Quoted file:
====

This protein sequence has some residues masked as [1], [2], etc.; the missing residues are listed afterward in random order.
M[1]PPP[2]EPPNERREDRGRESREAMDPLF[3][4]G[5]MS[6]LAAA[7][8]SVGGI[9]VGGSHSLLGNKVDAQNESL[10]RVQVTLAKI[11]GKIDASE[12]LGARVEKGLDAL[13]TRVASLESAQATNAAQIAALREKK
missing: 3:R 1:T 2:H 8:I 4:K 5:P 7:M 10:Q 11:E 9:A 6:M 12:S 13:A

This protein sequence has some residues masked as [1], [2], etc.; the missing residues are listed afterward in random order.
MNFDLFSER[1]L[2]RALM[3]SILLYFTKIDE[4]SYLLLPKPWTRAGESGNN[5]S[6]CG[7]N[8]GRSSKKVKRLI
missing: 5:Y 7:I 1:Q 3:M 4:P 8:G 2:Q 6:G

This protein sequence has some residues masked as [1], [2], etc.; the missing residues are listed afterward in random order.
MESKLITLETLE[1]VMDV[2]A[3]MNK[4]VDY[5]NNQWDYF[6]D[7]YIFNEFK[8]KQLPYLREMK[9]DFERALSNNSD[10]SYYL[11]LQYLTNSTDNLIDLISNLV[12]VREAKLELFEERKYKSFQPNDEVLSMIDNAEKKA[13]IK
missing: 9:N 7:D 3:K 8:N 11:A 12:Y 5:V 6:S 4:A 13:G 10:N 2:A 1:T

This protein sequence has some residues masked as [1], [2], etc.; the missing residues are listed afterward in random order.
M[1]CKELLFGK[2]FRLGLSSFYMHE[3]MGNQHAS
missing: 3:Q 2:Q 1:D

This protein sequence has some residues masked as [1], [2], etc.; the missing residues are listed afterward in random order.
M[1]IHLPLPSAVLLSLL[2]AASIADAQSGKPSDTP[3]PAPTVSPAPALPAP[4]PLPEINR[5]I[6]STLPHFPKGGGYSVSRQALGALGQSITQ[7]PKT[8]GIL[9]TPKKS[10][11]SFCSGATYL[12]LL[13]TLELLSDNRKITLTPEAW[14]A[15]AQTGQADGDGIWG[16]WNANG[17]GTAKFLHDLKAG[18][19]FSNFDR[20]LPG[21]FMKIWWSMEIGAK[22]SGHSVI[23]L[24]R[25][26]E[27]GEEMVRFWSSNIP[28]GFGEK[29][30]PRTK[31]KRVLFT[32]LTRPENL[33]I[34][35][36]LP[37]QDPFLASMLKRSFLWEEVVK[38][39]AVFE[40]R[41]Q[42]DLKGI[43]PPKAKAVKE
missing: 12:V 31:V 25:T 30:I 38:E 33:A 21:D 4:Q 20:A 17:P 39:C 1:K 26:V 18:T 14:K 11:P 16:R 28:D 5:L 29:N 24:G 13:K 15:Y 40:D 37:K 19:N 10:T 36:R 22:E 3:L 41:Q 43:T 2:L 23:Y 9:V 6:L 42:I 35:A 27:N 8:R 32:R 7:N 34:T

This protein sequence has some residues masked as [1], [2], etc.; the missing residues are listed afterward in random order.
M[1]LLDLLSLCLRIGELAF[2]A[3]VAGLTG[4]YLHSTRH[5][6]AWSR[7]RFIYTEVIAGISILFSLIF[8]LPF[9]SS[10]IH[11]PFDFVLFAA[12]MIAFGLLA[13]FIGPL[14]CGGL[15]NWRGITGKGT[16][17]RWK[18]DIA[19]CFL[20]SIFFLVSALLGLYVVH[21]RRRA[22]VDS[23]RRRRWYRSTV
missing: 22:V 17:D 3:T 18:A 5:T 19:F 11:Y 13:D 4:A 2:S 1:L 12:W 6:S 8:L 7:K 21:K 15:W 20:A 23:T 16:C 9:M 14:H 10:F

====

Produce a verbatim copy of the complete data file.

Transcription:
This protein sequence has some residues masked as [1], [2], etc.; the missing residues are listed afterward in random order.
M[1]PPP[2]EPPNERREDRGRESREAMDPLF[3][4]G[5]MS[6]LAAA[7][8]SVGGI[9]VGGSHSLLGNKVDAQNESL[10]RVQVTLAKI[11]GKIDASE[12]LGARVEKGLDAL[13]TRVASLESAQATNAAQIAALREKK
missing: 3:R 1:T 2:H 8:I 4:K 5:P 7:M 10:Q 11:E 9:A 6:M 12:S 13:A

This protein sequence has some residues masked as [1], [2], etc.; the missing residues are listed afterward in random order.
MNFDLFSER[1]L[2]RALM[3]SILLYFTKIDE[4]SYLLLPKPWTRAGESGNN[5]S[6]CG[7]N[8]GRSSKKVKRLI
missing: 5:Y 7:I 1:Q 3:M 4:P 8:G 2:Q 6:G

This protein sequence has some residues masked as [1], [2], etc.; the missing residues are listed afterward in random order.
MESKLITLETLE[1]VMDV[2]A[3]MNK[4]VDY[5]NNQWDYF[6]D[7]YIFNEFK[8]KQLPYLREMK[9]DFERALSNNSD[10]SYYL[11]LQYLTNSTDNLIDLISNLV[12]VREAKLELFEERKYKSFQPNDEVLSMIDNAEKKA[13]IK
missing: 9:N 7:D 3:K 8:N 11:A 12:Y 5:V 6:S 4:A 13:G 10:N 2:A 1:T

This protein sequence has some residues masked as [1], [2], etc.; the missing residues are listed afterward in random order.
M[1]CKELLFGK[2]FRLGLSSFYMHE[3]MGNQHAS
missing: 3:Q 2:Q 1:D

This protein sequence has some residues masked as [1], [2], etc.; the missing residues are listed afterward in random order.
M[1]IHLPLPSAVLLSLL[2]AASIADAQSGKPSDTP[3]PAPTVSPAPALPAP[4]PLPEINR[5]I[6]STLPHFPKGGGYSVSRQALGALGQSITQ[7]PKT[8]GIL[9]TPKKS[10][11]SFCSGATYL[12]LL[13]TLELLSDNRKITLTPEAW[14]A[15]AQTGQADGDGIWG[16]WNANG[17]GTAKFLHDLKAG[18][19]FSNFDR[20]LPG[21]FMKIWWSMEIGAK[22]SGHSVI[23]L[24]R[25][26]E[27]GEEMVRFWSSNIP[28]GFGEK[29][30]PRTK[31]KRVLFT[32]LTRPENL[33]I[34][35][36]LP[37]QDPFLASMLKRSFLWEEVVK[38][39]AVFE[40]R[41]Q[42]DLKGI[43]PPKAKAVKE
missing: 12:V 31:V 25:T 30:I 38:E 33:A 21:D 4:Q 20:A 17:P 39:C 1:K 26:V 18:T 14:K 11:P 16:R 28:D 5:L 29:N 24:G 13:K 15:Y 40:D 37:K 19:N 10:T 36:R 22:E 3:L 41:Q 43:T 2:L 23:Y 9:V 6:L 42:I 35:A 27:N 8:R 32:R 7:N 34:T

This protein sequence has some residues masked as [1], [2], etc.; the missing residues are listed afterward in random order.
M[1]LLDLLSLCLRIGELAF[2]A[3]VAGLTG[4]YLHSTRH[5][6]AWSR[7]RFIYTEVIAGISILFSLIF[8]LPF[9]SS[10]IH[11]PFDFVLFAA[12]MIAFGLLA[13]FIGPL[14]CGGL[15]NWRGITGKGT[16][17]RWK[18]DIA[19]CFL[20]SIFFLVSALLGLYVVH[21]RRRA[22]VDS[23]RRRRWYRSTV
missing: 22:V 17:D 3:T 18:A 5:T 19:F 11:Y 13:D 4:A 2:S 1:L 12:W 6:S 8:L 7:K 21:K 15:W 20:A 23:T 16:C 9:M 14:H 10:F